In addition, Fauntleroy shared similar sentiments as Vanderveen in regards to competing at the Kentucky Horse Shows.
“Kentucky always has a really good atmosphere,” said Fauntleroy. “There’s lots of open space for the horses. The footing is always amazing. It’s been pouring rain and you can’t even tell. It’s really an awesome place to come!”
The Kentucky Spring Classic held May 18-22 will also feature a FEI CSI3* rating. The $35,000 Welcome Speed will be held on Wednesday, followed by the $35,000 Hagyard Lexington Classic on Thursday, as riders try to accumulate valuable points for the Hagyard Leading Rider Bonus. On Saturday, May 21, riders will compete under the lights in the Rolex Stadium during the $130,000 Mary Rena Murphy Grand Prix. Once again all three FEI classes will count for the Longines Ranking List and the Thursday and Saturday classes will also count for the Rolex/USEF Show Jumping Ranking List. In addition, the featured national classes will be the $50,000 Bluegrass Grand Prix, which counts towards the Rolex/USEF Show Jumping Ranking List, and the $25,000 Under 25 Grand Prix to be held on Sunday, May 22, in the Rolex Stadium.
Kelley Farmer Wins $15,000 USHJA International Hunter Derby
Sunday was ‘Derby Day’ in the Claiborne Ring at the Kentucky Spring Horse Show with the $15,000 USHJA International Hunter Derby as well as the $5,000 Hallway Feeds USHJA National Hunter Derby. The International Hunter Derby was dominated by Kelley Farmer who took the top two spots on Baltimore and Point Being and had a total of five horses in the class. The third spot went to Peter Wylde and Quax.
Farmer took the lead in the first round on Baltimore, an 11-year-old Oldenburg gelding with a score of 189, taking all four high options on the Bobby Murphy-designed course. “When you jump the high options, he can jump careful and it doesn’t matter what you get,” said Farmer. “Long or deep, he doesn’t really care. He is that dependable, that careful, that brave – that’s him. No matter what I ask him he tries.”
With five horses in the class, Farmer was able to use each round to improve her plan for the next. “When we walked the handy and we saw the inside turns I thought they were ugly to be totally honest,” Farmer explained. “I did them on Need I Say because he is handy. I thought if he can do them then at least I know how hard or not hard they are. I kind of knew what I was going to do on Need I Say and was a little bit play-it-by-ear on the rest depending on what everyone else did and how it was going.”
Farmer and Baltimore excelled in the handy, pulling in scores of 89 and 90 from the judges. Adding on four points for taking the high options, and seven and five handy points, respectively, bringing their total score to 388. She was full of praise for Baltimore’s performance in the handy round.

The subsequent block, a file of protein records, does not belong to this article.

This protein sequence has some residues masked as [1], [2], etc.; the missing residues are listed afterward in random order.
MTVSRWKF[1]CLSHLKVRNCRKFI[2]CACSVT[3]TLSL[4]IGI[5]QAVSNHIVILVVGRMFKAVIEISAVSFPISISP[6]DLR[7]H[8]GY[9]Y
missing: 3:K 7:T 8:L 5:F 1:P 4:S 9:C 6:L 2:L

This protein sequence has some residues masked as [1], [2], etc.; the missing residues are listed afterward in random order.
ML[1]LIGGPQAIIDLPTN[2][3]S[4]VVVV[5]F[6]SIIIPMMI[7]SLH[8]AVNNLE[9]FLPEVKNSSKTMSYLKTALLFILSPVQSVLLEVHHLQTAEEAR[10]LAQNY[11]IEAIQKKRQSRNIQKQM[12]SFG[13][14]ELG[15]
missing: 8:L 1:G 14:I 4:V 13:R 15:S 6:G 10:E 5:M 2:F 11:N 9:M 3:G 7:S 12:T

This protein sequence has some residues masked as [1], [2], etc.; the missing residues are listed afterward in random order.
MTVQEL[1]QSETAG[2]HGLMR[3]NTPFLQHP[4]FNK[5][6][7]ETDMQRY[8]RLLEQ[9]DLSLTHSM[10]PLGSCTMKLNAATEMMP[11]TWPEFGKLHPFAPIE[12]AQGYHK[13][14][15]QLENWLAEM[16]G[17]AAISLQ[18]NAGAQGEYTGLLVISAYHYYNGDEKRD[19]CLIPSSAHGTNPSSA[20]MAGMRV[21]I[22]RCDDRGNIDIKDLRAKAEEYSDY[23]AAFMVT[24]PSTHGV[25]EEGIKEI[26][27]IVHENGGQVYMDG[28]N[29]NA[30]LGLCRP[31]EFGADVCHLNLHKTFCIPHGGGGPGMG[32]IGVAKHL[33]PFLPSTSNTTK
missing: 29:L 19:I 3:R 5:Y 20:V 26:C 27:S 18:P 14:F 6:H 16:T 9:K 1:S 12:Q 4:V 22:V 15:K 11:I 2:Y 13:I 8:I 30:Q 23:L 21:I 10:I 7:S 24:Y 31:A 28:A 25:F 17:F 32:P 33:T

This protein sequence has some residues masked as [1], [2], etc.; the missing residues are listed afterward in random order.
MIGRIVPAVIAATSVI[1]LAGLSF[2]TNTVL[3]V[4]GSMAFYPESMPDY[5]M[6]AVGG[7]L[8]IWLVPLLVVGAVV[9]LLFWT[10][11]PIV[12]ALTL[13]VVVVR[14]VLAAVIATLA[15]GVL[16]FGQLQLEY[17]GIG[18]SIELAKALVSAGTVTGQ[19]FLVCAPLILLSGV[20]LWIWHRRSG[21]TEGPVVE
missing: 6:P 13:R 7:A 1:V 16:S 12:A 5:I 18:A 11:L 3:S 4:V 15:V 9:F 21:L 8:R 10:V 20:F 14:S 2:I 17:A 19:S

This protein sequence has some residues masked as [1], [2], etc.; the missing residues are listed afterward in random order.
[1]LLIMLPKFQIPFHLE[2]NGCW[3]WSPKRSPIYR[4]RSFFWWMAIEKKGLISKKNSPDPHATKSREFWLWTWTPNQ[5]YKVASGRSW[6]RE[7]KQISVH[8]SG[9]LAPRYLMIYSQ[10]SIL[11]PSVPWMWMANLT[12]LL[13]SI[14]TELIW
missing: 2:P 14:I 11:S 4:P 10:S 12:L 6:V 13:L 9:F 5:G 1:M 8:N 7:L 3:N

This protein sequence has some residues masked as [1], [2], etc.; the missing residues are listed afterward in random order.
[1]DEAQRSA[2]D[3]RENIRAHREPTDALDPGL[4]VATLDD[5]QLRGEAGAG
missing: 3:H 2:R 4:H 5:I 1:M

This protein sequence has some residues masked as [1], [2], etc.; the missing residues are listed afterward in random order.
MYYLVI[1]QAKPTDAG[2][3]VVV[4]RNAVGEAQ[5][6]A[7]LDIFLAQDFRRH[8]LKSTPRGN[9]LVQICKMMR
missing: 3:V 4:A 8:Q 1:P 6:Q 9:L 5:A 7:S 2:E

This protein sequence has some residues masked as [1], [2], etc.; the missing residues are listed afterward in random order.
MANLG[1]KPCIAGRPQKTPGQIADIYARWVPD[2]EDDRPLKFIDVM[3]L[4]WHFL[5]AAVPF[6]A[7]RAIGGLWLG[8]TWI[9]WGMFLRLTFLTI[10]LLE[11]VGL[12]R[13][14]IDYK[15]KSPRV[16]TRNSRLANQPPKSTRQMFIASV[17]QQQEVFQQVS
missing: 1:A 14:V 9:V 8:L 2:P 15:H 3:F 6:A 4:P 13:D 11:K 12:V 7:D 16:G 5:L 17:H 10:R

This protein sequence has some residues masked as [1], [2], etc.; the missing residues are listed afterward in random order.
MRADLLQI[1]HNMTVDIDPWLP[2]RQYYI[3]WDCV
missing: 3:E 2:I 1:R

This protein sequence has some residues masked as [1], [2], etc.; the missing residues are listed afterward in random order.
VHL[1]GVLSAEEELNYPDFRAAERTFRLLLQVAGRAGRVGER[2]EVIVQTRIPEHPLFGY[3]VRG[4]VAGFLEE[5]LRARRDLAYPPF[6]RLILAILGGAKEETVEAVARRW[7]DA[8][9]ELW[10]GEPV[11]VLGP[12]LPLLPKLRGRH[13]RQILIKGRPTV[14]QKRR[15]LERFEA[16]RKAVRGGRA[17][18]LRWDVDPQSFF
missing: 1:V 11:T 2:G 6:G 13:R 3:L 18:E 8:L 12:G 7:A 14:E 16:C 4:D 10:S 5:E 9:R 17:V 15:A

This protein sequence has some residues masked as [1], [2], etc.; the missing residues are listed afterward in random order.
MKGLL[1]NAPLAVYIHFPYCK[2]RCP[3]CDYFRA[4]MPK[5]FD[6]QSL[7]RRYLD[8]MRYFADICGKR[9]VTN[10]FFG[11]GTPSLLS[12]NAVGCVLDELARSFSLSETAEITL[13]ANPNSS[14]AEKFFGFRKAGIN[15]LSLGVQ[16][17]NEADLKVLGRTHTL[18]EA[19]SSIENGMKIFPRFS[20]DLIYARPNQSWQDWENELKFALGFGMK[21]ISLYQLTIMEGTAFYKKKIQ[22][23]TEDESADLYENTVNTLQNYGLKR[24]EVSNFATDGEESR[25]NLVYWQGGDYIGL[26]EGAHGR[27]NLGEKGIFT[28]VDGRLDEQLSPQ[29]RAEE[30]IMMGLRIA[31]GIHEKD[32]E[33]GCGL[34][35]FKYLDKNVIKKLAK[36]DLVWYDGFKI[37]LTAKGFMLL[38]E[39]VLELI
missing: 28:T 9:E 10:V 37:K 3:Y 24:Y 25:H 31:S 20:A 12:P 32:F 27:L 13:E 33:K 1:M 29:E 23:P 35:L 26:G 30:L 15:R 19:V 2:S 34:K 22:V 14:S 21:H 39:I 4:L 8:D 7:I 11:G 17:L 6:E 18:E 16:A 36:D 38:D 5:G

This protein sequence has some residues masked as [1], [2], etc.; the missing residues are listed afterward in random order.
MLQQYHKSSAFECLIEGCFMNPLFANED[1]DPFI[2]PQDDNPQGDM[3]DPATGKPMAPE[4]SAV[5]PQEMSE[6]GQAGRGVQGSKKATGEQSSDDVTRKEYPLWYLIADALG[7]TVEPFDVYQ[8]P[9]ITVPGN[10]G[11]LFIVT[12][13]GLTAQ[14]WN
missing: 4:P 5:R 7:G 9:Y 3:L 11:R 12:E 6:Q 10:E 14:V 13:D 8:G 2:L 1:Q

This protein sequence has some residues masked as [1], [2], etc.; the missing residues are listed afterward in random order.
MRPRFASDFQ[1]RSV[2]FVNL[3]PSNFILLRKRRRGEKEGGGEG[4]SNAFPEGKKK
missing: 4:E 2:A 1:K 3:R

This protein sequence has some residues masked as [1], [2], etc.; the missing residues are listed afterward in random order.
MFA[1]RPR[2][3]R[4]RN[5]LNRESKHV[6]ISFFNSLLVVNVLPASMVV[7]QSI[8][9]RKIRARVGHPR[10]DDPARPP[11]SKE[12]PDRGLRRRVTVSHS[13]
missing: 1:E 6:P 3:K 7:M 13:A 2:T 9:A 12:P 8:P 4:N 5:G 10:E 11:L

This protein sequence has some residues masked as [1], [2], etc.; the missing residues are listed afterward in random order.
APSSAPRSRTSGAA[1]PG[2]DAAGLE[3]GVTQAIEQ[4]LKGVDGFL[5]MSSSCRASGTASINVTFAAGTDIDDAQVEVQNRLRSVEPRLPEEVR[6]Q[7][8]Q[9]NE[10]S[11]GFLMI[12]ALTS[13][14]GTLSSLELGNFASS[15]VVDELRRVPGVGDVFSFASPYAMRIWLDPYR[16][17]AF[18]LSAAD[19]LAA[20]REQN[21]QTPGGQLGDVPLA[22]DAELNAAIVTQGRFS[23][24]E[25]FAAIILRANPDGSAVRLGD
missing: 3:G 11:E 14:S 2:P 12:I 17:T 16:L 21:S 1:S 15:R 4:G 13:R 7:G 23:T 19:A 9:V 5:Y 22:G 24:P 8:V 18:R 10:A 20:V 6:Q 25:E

“Baltimore can get so high and so careful,” said Farmer. “He can land and turn. He is so catty and his front end is so automatic. He’s a fantastic horse.”
Farmer also impressed the judges on Point Being bringing in a score of 369 and taking all of the high options in both rounds. Peter Wylde and Quax were right behind her in third place with a score of 368.5.
Earlier in the day, Geoffery Hesslink excelled in the $5,000 Hallway Feeds USHJA National Hunter Derby winning aboard Rookie, an 8-year-old Warmblood gelding, and taking third place with Esco. Douglas Boyd took second place with Calido’s Son.
The $5,000 Hallway Feeds USHJA National Hunter Derby is part of the $40,0000 Hallway Feeds USHJA National Hunter Derby series which is returning for the fifth year in a row at the Kentucky Horse Park. The five-part series awards a $15,000 Hallway Feeds Leading Rider Bonus presented at the conclusion of the series.
Hesslink started off the first round with a score of 90, taking all four high options. “My first round was a little conservative,” Hesslink said. “I was a little nervous with how the class was going, but I decided to do all the high options and I think that really paid off because not many other people did.”
Hesslink returned in the handy round taking three of the high options to a score of 89 and a total score of 179. “I liked my handy round a lot better,” Hesslink admitted. “I went all out and tried to do all the inside turns. I tend to be better at those and I thought both horses were amazing.”
Hesslink praised the course design for its ability to play to each horse’s strengths. “I thought the course was great. It was a lot of singles and long approaches,” Hesslink explained. “You were able to show your horse’s stride and ride the course out of a rhythm.”
Douglas Boyd and Calido’s Son were right behind Hesslink in second place with a score of 178. Hesslink rounded out the top three with a score of 176 aboard his second mount Esco.
Hesslink was enthusiastic about his experience here in Kentucky. “I came here last summer for the first time,” Hesslink said. “I really liked it and that’s why I’m back this year. I think the Kentucky Horse Park is an amazing facility and they do a great job here with everything from the jumps to the events and the prestige – they make it really nice for the spectators and riders.”
The Kentucky Spring Classic will continue May 18-22 with the $5,000 Hallway Feeds USHJA National Hunter Derby in the Stonelea Ring on Saturday, May 21. The Kentucky Spring Classic will also offer WIHS and NAL qualifiers plus $10,000 Show Jumping Hall of Fame Classics.
EQSportsNet will be streaming live webcasts of the $130,000 Mary Rena Murphy Grand Prix CSI3* during the Kentucky Spring Classic on Saturday, May 21. EQSportsNet Full Access subscribers can also watch all rounds of the Kentucky Spring Horse Shows series on demand at www.eqsports.net.
For more information on Kentucky Horse Shows LLC and the Kentucky Spring Horse Shows, please visit www.kentuckyhorseshows.com.
Media Contact: Rebecca Walton